A little something inspired by a dream.
Blackness blanketed memories. Hedy Bryant’s lungs filled with water, eyes closed, heart stopped. Thirty-eight years ended with one last fight for breath and the thud of a fist against unyielding glass. With a thought left incomplete, Hedy Bryant was dead.
The man was certainly not someone you’d expect to find at Hedy’s door. His tattered coat hung loose over hunched shoulders, the soles of his shoes flapped with each step, and on his face sat a pair of glasses with no lenses. Mr. Paff, he called himself. What kind of name was that?
Hedy stared between the door and the jamb, her eyebrows twisted up like they were independent from her face. A long moment of silence crawled between them. When she at last thought to speak, he spoke instead.
His voice was surprisingly pleasant, reminiscent of a grandfather’s soft, yet rumbling, tone. “I have a gift for you, or maybe it’s a curse. Perhaps it’s both. It’s very special in any case. I chose you to receive it because you seemed so sad.”
“Sad? I supposed you would know.” She looked Mr. Paff up and down, noting the wilted daffodil in his front pocket. “Look, sir—”
“Look, Mr. Paff, I don’t know if you just escaped an insane asylum, but I am going to have to ask you to leave.”
He smiled with a winning grin, pearly white teeth defying his haggard appearance. “Of course, Ms. Bryant. I will leave, but please be sure to read this.” Pinched between his clean, well-trimmed fingers—which stuck out from a sock with five holes where toes belonged—a neatly folded note waited for her acceptance.
Hedy puckered her lips, chewed the inside of her cheek and looked from Mr. Paff to the note and back again. “What’s it say?”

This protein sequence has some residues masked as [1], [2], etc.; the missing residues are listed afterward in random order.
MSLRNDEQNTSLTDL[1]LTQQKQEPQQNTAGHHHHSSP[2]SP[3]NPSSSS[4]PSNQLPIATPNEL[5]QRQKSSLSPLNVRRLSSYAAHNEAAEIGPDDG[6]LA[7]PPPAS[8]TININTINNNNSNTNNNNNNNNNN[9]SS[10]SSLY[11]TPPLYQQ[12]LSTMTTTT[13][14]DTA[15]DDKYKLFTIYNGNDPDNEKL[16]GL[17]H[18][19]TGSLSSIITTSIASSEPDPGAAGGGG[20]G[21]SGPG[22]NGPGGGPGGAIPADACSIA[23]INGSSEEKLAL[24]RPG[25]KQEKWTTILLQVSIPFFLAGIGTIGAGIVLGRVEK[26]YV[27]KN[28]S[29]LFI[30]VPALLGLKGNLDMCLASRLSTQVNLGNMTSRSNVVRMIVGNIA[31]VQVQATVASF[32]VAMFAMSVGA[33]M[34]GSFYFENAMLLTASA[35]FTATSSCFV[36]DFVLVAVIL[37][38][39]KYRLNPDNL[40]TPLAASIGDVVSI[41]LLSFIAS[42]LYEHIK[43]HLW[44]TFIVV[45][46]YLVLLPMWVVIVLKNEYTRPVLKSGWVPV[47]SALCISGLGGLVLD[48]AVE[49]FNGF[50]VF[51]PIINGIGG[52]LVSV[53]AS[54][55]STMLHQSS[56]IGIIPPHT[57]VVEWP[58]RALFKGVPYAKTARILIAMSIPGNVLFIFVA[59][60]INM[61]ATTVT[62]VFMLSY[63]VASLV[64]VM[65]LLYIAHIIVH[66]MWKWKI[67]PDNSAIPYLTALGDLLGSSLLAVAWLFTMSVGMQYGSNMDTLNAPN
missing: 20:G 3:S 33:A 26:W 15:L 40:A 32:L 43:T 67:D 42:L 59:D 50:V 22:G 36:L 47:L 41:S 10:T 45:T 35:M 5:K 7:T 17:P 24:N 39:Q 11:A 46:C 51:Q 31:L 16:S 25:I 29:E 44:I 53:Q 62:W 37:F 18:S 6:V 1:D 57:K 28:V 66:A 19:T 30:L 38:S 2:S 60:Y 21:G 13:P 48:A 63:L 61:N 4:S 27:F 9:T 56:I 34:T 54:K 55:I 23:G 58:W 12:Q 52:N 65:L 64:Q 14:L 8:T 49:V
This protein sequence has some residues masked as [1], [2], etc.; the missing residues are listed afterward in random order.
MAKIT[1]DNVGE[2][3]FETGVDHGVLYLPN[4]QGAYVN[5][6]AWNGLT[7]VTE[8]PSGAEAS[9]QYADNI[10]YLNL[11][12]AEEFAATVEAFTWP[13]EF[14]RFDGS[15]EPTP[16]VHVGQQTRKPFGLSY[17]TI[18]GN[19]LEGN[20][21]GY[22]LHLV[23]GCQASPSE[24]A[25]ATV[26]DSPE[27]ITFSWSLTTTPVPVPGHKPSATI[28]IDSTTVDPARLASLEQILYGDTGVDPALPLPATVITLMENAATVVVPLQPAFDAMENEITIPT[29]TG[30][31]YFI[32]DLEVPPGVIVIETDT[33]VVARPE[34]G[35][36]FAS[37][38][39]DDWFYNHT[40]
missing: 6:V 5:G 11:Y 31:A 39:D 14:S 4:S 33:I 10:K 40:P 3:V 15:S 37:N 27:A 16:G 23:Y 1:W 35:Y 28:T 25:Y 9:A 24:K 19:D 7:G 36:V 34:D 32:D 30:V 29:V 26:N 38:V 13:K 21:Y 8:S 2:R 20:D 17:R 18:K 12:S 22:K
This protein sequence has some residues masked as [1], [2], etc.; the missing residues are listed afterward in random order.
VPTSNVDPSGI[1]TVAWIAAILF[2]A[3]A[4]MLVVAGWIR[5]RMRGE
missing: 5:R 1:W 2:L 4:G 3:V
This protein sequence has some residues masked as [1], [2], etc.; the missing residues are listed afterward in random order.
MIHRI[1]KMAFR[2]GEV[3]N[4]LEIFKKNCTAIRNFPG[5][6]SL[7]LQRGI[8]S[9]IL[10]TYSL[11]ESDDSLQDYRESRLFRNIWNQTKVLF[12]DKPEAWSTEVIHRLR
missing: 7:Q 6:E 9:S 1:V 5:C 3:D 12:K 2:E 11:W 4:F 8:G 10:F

“If I told you, you wouldn’t need to read it. It’s important that you do though, or your gift won’t work.”
She sighed and shrugged. “I guess there’s no harm in a note.” Just as her fingers touched the paper, Mr. Paff pulled it back. She frowned.
“Before you read it, Ms. Bryant, I must tell you something. The gift is non-returnable. You cannot exchange it or ask for a new one. This is a one-time only opportunity, and not very many of us get the chance. Trust me when I say that it is a dangerous reward.”
Mr. Paff smiled again and pressed the note into her hand. “When you open it, you will know.” With that, he turned and walked down the sidewalk, flapping all the way. A curious tune drifted in his whistle. One Hedy had never heard.
She watched him for a time before closing the door. Even as she returned to her living room, she moved with hesitant steps. Her eyes lingered on the folded note in her hand, her name written across it in beautiful cursive lettering. After thinking the strange encounter over, she plopped it down on a side-table and walked away.
Hedy made it to the kitchen and stopped. She could not keep herself from looking over her shoulder, eyes glancing back at that note. It almost seemed to beg her to read it. Back and forth she paced between the living room and the kitchen. She’d look at the note, shake her head, and walk away only to return again. Ten minutes passed, and at last she gave in.
Soft, dingy paper unfolded with her shaking fingers. She held her breath and peered down at the page. A frown crossed her face.
The note was blank.
She flipped it over, seeing only her name, and again back to the blank page. She groaned. “That’s what I get for accepting notes from homeless weirdoes named Mr. Paff.”
“That’s not a very nice thing to say about Mr. Paff.”
Hedy spun to see the very same strange man standing in her living room. Though, he was dressed differently and his hair was much longer. Instead of a wilted daffodil, a perfect rosebud sat in his pocket. His fancy black suit wore no holes, and his polished black shoes shined.
She dropped the note and reached into her pocket for her phone. “I’m calling the police.”
“Okay, but while they are on the way, I have a gift for you.”
She frowned. “I’ve heard enough about your damn gift. Now get out of my house.” She started to dial 911.
The odd man in her living room blinked at her and tilted his head. “But I have not mentioned the gift to you before. I’ve never spoken to you.”
“Do you have Alzheimer’s? You were just at my door. You gave me a blank note!”
“Oh! That was Mr. Paff. I’m Mr. Taff.” He reached out his hand. “It is a pleasure to meet you, Hedy.”